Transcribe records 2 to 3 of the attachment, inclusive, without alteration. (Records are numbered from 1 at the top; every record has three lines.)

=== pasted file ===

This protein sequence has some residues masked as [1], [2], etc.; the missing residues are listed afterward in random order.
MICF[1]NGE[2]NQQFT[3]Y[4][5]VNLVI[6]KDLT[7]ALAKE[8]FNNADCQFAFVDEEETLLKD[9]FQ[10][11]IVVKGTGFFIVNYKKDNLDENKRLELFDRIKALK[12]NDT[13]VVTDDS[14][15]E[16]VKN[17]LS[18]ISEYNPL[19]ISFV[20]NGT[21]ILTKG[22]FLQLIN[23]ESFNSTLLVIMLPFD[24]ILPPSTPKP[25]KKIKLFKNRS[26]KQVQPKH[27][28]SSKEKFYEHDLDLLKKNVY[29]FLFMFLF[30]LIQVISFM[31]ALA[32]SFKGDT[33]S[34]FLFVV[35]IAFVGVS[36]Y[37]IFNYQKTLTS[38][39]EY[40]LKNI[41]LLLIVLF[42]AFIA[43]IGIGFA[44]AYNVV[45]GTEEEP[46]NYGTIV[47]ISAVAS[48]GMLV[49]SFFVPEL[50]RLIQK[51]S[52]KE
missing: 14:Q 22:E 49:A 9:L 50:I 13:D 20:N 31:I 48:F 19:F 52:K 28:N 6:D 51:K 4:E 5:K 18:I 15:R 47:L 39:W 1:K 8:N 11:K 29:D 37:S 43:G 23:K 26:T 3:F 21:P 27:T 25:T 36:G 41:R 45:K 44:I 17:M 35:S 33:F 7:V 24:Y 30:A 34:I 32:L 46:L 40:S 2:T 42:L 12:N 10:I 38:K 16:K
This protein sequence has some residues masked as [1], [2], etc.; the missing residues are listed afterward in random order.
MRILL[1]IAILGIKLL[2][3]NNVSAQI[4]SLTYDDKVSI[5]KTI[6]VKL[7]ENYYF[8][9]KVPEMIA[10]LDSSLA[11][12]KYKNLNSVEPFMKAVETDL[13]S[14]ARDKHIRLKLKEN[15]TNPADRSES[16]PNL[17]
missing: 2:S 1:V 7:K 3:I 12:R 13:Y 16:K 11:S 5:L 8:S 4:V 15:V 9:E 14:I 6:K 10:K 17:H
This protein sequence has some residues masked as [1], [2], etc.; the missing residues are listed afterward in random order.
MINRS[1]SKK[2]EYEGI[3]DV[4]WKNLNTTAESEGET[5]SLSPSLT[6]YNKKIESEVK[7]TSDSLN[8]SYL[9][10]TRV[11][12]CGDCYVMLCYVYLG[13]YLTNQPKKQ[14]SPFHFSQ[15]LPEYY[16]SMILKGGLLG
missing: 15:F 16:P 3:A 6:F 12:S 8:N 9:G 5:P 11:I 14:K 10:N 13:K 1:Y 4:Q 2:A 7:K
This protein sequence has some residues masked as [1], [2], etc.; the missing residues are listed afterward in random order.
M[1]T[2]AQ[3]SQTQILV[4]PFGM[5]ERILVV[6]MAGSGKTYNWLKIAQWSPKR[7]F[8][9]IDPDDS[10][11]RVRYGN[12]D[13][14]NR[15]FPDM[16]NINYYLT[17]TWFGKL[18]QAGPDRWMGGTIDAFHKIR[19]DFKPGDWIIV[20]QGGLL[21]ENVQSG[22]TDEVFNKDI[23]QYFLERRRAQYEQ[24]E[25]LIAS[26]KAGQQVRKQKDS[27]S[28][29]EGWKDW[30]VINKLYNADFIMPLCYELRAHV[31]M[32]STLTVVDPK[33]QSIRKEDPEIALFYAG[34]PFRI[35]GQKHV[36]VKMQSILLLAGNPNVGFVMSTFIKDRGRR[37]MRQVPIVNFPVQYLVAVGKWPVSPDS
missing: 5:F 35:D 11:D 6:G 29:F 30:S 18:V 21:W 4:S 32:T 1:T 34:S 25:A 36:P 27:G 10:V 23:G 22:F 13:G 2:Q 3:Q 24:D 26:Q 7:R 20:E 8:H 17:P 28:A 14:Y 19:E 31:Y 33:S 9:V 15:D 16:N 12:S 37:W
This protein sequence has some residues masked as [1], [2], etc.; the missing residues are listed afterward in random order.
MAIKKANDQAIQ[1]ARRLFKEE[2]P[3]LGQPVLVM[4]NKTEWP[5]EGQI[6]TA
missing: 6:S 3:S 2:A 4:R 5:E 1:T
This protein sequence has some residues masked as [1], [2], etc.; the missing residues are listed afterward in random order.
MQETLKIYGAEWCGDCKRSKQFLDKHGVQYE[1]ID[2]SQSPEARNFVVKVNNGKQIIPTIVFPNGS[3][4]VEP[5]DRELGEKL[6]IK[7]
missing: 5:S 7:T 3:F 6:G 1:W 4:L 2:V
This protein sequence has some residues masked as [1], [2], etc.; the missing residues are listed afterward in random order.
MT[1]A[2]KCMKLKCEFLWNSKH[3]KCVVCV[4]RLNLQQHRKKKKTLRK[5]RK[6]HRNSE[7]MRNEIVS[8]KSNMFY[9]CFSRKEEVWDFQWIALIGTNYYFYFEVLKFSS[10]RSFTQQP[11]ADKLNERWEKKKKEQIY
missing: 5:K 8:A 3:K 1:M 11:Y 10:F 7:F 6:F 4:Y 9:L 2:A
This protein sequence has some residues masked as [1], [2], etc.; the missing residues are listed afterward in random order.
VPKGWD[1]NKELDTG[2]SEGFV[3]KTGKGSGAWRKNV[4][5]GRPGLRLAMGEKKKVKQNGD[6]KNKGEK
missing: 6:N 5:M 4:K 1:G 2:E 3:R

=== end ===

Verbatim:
This protein sequence has some residues masked as [1], [2], etc.; the missing residues are listed afterward in random order.
MRILL[1]IAILGIKLL[2][3]NNVSAQI[4]SLTYDDKVSI[5]KTI[6]VKL[7]ENYYF[8][9]KVPEMIA[10]LDSSLA[11][12]KYKNLNSVEPFMKAVETDL[13]S[14]ARDKHIRLKLKEN[15]TNPADRSES[16]PNL[17]
missing: 2:S 1:V 7:K 3:I 12:R 13:Y 16:K 11:S 5:L 8:S 4:V 15:V 9:E 14:I 6:K 10:K 17:H
This protein sequence has some residues masked as [1], [2], etc.; the missing residues are listed afterward in random order.
MINRS[1]SKK[2]EYEGI[3]DV[4]WKNLNTTAESEGET[5]SLSPSLT[6]YNKKIESEVK[7]TSDSLN[8]SYL[9][10]TRV[11][12]CGDCYVMLCYVYLG[13]YLTNQPKKQ[14]SPFHFSQ[15]LPEYY[16]SMILKGGLLG
missing: 15:F 16:P 3:A 6:F 12:S 8:N 9:G 5:P 11:I 14:K 10:N 13:K 1:Y 4:Q 2:A 7:K